It wasn’t a Bollywood wedding. There was no paparazzi. But Kolkata guests were still told not to post any photographs on social media until all the ceremonies were over in the city’s first public gay marriage.
The reason? The couple, Abhishek and Chaitanya, didn’t want any security threat.
“But once our pheras (the seven rounds around the fire) were done, social media exploded, Abhishek beamed. Photographs of the couple dressed in bejewelled cream-coloured sherwani and dhoti-kurta under an elegant white floral arrangement got hundreds of instant fawning likes and shares on Facebook. Photos of the couple daubing haldi on each other’s faces got 2,000 likes by Tuesday evening. “We hope this gives courage to others to come out and acknowledge their love for their partners,” Abhishek said.
It was at the monument of love, the Taj Mahal, that Chaitanya found the perfect spot to go down on one knee in March 2020 and put a ring on Abhishek. But it was the city of joy that broke all barriers.
“Surprisingly, finding a venue in Kolkata was hassle free,” said newly married Chaitanya, his hands covered in henna. It took six months to prepare for the perfect wedding.
The biggest challenge, though, was to find a priest to conduct the wedding.
“Plenty of pandits turned us down. We were worried that we may not find anyone. My last hope was our family pandit and it was a make-or-break approach for me,” Abhishek said. “The moment I told him about being the priest for our marriage, he agreed at once despite fear of boycott. He said why won’t he supervise the ceremonies,” he narrated.
“He even said, ‘Laxmi aur Narayan ki jodi toh dekha hain. Yeh Narayan-Narayan ka jodi hai’,” recalled Chaitanya. (I have seen goddess Laxmi and lord Narayan come together through our holy scripture, but this is two Narayans coming together). “He told us how in villages boys and girls aren’t able to express their love for the same-sex partner but maybe this will make a difference,” Abhishek said.
Also read: India’s Constitution is ready for gay marriage. Are India’s society and courts?
‘We are fortunate’
While Section 377 was scrapped in September 2018, in a historic judgment by a constitutional bench of the Supreme Court that decriminalised gay sex, same-sex marriage in India remains illegal. So what do Abhishek and Chaitanya plan to do after the ceremonial union?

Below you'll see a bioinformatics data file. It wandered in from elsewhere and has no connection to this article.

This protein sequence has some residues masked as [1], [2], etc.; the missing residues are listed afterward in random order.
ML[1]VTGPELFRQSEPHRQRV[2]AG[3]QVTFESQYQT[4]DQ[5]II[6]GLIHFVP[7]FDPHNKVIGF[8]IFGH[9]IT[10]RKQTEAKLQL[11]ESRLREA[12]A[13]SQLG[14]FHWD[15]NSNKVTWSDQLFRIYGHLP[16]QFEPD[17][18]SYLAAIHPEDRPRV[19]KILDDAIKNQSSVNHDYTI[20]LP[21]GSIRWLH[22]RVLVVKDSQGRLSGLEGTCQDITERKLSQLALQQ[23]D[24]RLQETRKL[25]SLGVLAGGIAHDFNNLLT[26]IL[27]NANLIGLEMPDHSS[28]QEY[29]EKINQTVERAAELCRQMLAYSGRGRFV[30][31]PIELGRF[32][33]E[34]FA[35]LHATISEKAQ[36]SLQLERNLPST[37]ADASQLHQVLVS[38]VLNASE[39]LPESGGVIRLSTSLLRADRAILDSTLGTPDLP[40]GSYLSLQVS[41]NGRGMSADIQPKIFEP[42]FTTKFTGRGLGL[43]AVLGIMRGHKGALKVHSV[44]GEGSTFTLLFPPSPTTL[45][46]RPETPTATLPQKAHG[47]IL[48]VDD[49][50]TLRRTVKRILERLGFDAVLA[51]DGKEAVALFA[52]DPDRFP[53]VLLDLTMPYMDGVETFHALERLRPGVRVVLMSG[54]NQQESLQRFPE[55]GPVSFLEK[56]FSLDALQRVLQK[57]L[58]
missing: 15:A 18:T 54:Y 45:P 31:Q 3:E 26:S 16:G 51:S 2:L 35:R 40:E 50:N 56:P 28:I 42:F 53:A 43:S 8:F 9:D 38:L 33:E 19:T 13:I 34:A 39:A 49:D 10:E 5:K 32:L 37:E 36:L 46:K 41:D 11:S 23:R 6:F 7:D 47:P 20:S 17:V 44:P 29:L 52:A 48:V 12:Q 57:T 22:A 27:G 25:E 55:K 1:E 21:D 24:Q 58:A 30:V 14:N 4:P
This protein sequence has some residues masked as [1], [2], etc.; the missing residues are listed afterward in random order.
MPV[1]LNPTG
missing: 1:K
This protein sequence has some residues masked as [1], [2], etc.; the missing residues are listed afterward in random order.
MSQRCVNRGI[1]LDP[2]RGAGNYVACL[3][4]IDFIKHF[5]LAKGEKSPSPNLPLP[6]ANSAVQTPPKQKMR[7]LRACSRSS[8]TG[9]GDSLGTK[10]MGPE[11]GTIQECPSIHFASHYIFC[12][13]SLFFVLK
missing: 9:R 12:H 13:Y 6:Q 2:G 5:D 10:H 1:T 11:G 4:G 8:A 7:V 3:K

“Both of us work here, so we are not going to run away to another country to legalise our marriage. Maybe if we get a work opportunity in a gay-friendly country, we will consider it then. But we are optimistic that one day, India will recognise same-sex marriage,” said a hopeful Chaitanya. “My colleagues know about Abhishek and good wishes have poured in from them for my special day. I will rejoin work next month.”
Abhishek is overwhelmed by the support he has received from elders in his family. “It’s a generation you don’t expect to come to terms with what we did so easily. I lost both my parents earlier, but my sister has been a big pillar of support,” he said.
The couple knows that they are fortunate, and lucky, to be surrounded by friends and family who are celebrating their relationship, but the journey wasn’t easy for Chaitanya.
“I was aware about my orientation back in school itself. But I first spoke to my youngest sister about it. She would call me and ask me if I was seeing any guy and she said she was ready to take my side should I speak to my parents about it. In 2006, I came out to them. Initially, they were in denial. But slowly my parents accepted me for who I am. On the wedding day, my mother asked me why I waited so long to tie the knot. She is now a proud mother-in-law to three sons-in-law,” Chaitanya said.
Also read: Marriage in India is still a ‘heterosexual privilege’ 3 years after Section 377 ruling
Love is love
Most couples will admit that planning a grand wedding is not always smooth sailing. Chaitanya’s sister, Neha Mishra, who lives in Indonesia, was apprehensive at first when he revealed the wedding plans to her. “I didn’t know how society would see it; I was a bit sceptical and concerned that no one would respect my brother, to be honest,” Neha said.
But when she came to Kolkata and met Abhishek’s family and friends, her fears were put to rest. She did not see anyone roll their eyes or mock the couple during the mehendi ceremony. “I was delighted. I hope that the courage that my brother has shown will help many others across the country. I know we have a long way to go, but change has begun for a better, inclusive society. Abhishek and Chaitanya deserve all the happiness,” Neha said.
Designer and friend Navonil, who attended the wedding, told ThePrint that it’s important for gay marriages to be celebrated publicly. “A public celebration changes the narrative, changes the perception that we are invisible. It’s about time we become visible and through these celebrations we demand what is right and what is just — what is given to us as the right to equality as promised by the Constitution.”